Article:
A collection of blogs and musings from the people that work at the St. Augustine Lighthouse & Museum - Florida's Finest Lightstation.

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Investigation, Recovery and Conservation of a Keel

Posted by: Renee Post in LAMPosts

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Chuck Meide, Kathleen McCormick, Renee Post and Mallory Valalik removing sand from around the keel.

About two months ago Park Ranger Shelly Young contacted LAMP and informed us that a local shipwreck, that has been buried in the sand, became uncovered and the keel broke free and washed onto the beach. Chuck and I went to investigate the keel Thursday, May 15 to examine its current state and decide how to transport it back to LAMP for proper conservation. When we arrived at the rangers station, we were dismayed to hear from Ranger Mitch that a vandal had sawed the keel into two pieces while we waited for approval to recover it. Ranger Mitch drove us to the site where the keel washed ashore and we immediately began to examine it. Mitch told us there was a noticeable scarf in the keel, which is where two sections of the keel joined together.

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Keel sections with cuts.

Ships keels are generally too long to be constructed from one piece of wood, so shipwrights tapered the ends of keel sections and joined them together with iron or wood fasteners. We spotted the fasteners right away, but the tapered scarf took a few more minutes to recognize as it was worm eaten and rotted, making it appear as if the wood had just been degraded rather than shaped. The unfortunate vandalism was also apparent. Two sections of the keel were lying on the beach with definite cut marks on both. After examining the cuts, we determined that the vandals had only sawed it into two pieces, but did not remove any of the wood. This was evident because the cut marks on both pieces fit together.

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Keel sections with scarf in larger section and cut in smaller section.

We conferred with Ranger Mitch and decided to recover the keel the following Wednesday at 1:30 in the afternoon. Wednesday, May 21st Chuck Meide, Brendan Burke, Kathleen McCormick, Beau Phillips, Mallory Valalik and I accompanied Park Ranger Dean Cox, and three other rangers to the site in state park truck with a trailer in tow to recover the keel. We began by gently digging the sand away from the wood and Beau photographed all the loose pieces next to where they had been attached before we placed them in a plastic bag.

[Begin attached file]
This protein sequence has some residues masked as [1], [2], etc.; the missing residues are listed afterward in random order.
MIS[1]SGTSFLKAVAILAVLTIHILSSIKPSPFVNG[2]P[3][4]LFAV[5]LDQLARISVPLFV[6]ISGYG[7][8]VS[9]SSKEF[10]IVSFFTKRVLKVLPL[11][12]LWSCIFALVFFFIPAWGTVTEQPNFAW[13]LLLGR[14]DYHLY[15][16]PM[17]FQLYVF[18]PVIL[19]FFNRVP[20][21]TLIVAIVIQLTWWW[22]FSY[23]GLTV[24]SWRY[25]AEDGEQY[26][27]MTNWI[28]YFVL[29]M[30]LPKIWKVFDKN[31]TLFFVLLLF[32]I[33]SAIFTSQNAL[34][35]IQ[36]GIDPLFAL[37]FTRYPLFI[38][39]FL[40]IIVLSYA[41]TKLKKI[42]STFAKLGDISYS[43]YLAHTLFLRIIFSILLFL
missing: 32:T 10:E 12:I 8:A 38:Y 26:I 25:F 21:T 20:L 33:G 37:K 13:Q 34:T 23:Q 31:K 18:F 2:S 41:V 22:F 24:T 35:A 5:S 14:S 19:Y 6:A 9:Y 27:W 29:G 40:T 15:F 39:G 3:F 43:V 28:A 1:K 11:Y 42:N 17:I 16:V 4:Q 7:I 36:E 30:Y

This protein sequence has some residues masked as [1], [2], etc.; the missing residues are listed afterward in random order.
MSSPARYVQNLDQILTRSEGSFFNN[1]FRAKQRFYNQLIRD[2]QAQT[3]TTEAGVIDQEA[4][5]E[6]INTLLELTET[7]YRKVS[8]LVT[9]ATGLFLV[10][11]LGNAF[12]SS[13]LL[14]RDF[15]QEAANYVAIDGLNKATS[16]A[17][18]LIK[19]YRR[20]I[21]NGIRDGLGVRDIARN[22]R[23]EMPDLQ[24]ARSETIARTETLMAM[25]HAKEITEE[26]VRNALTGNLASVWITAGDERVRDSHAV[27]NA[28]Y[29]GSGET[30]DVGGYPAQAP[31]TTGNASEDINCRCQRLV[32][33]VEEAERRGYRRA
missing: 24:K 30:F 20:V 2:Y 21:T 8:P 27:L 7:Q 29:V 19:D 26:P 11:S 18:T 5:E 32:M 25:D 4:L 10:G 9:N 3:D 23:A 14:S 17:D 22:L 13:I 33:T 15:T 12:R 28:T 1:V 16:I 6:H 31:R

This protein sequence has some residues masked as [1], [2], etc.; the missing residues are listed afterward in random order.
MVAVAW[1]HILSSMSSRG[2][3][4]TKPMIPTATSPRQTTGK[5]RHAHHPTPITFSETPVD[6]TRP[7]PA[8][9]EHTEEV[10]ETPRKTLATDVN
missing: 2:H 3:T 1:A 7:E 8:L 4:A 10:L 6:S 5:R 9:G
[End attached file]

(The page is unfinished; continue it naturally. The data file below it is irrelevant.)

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Loose pieces of wood next to keel and saw marks on top of keel.

Once we had cleared enough of the sand away from the larger section of the keel, we laid a ladder next to it and covered it with cardboard to protect the wood from the metal rungs in the ladder. Six of us tenderly lifted the keel onto the ladder and strapped it down.

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Crew lifting the keel onto the ladder for transport.

We covered the worm eaten scarf with more cardboard and secured it with a strap to further protect it during transport to LAMP facilities. We carried the ladder to the trailer and Brendan strapped it to the trailer’s rails. The smaller section was in much better condition and Chuck and Mallory carried it to the trailer and placed it next to the ladder.

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Mallory Valalik and Chuck Meide loading small section of keel onto trailer.

Brendan and I rode with the keel to keep an eye on it while we drove it to LAMP, where we unloaded it into our storage shed.

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Brendan Burke and Renee Post in trailer with keel during transport.

Friday, May 23rd I cleaned the sand out of the crevices in the keel using a small shop vacuum with a 1/8" screen over the hose nozzle to prevent any loose pieces of wood from being sucked into the hose. Much of the sand was sticky and stubborn, especially in the deeper cracks and I used a small pliable stick as if it were a dental pick and a paint brush and to work the sand toward the vacuum hose. The job took a lot longer than I had anticipated because the sand stayed moist inside the holes, which made it stick to the wood. I also had to work slowly and carefully so that I wouldn’t damage the keel. Still, several small loose pieces worked their way free and I collected them in a polyethylene bag as I worked.

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Renee Post cleaning sand from keel and volunteer Shawn Arnold diligently working.

Although the task was time consuming, my meticulous work allowed me to become more familiar with our newest acquisition before it undergoes conservation. The first step towards conservation, now that most of the sand has been removed, is to desalinate the keel. This process involves extracting the salts that have absorbed into the wood by soaking it in a vat of fresh water. We will periodically test the water’s salt content and change out the bath with new fresh water to lower the salt content. Once the salt levels are low enough, we will determine what method of conservation to use on the keel. Desalination for an object this large can take several months, so we have plenty of time to determine the best method to preserve the wood in the keel as well as the iron fasteners, which may or may not have to be removed, depending on the method we choose.

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